Maelström is a film, directed by Denis Villeneuve, which is presented in the style of an opera, which follows an absurd love story, and is recounted by a supernatural ever-dying fish.

It follows the life of Bibiane Champagne, a young urban professional from Montréal, who at 25 is confronted with insurmountable problems at work, with her brother, and with control over her own emotional life.

The first scene is of Bibi undergoing an abortion, and the preceeding 45 minutes is of her dealing with the demands of her body, her work, her brother, all through the therapy of her friend Claire. This part is quite heavy.

Bibi seeks escape, always attempting to wash away her problems. There is so much water, so much black and green and blue in the film. So remniscent of plants in water, of fish in water. There are so many fish!

There are fish all over the road, fish in the factories, fish in the restaurant, the car smells of fish...

For location shots, 85% took place in the city of Montréal, and the footage of Norway was actually Baie-Comeau, Québec in November.

Denis Villeneuve had a budget of 3½ million dollars for Maelström, which was his second film, and it won five Genie awards; best picture, best screenplay, best cinematography, best director and best actress.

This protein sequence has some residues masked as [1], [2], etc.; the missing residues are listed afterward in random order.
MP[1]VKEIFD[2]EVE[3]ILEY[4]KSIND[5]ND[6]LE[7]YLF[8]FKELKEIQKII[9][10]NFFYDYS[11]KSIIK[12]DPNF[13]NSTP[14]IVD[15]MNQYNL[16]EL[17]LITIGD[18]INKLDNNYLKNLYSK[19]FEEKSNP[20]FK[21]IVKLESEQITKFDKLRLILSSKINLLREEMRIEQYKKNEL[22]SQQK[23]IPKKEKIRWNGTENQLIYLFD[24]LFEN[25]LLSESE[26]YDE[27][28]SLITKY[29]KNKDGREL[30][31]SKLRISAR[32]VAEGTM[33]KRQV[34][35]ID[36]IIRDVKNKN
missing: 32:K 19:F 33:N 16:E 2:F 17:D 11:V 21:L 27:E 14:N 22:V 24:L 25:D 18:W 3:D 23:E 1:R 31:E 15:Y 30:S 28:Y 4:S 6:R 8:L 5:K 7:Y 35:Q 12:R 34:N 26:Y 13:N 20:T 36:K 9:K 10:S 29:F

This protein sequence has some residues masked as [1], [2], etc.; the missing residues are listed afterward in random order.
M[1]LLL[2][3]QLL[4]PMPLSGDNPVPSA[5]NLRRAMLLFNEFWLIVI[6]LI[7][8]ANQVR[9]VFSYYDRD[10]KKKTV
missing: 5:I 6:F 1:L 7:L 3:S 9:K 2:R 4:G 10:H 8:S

It was also selected as Canada's official entry in the race for best foreign-language film at the Oscars.

It was screened at the Montreal World Film Festival and the Toronto International Film Festival. Myself, I saw it at ciné-campus.

Marie-Josée Croze      as Bibiane
Jean-Nicholas Verrault as Evian
Stéphanie Morgenstern  as Claire Gunderson

Also, the word maelström refers to a huge whirlpool, the likes of which are found only in oceans. It has since been adopted to refer to any situation which is chaotic, disturbing, and violent.

It comes from the Dutch words "malen", which means "to grind", and "stroom", which means "stream".

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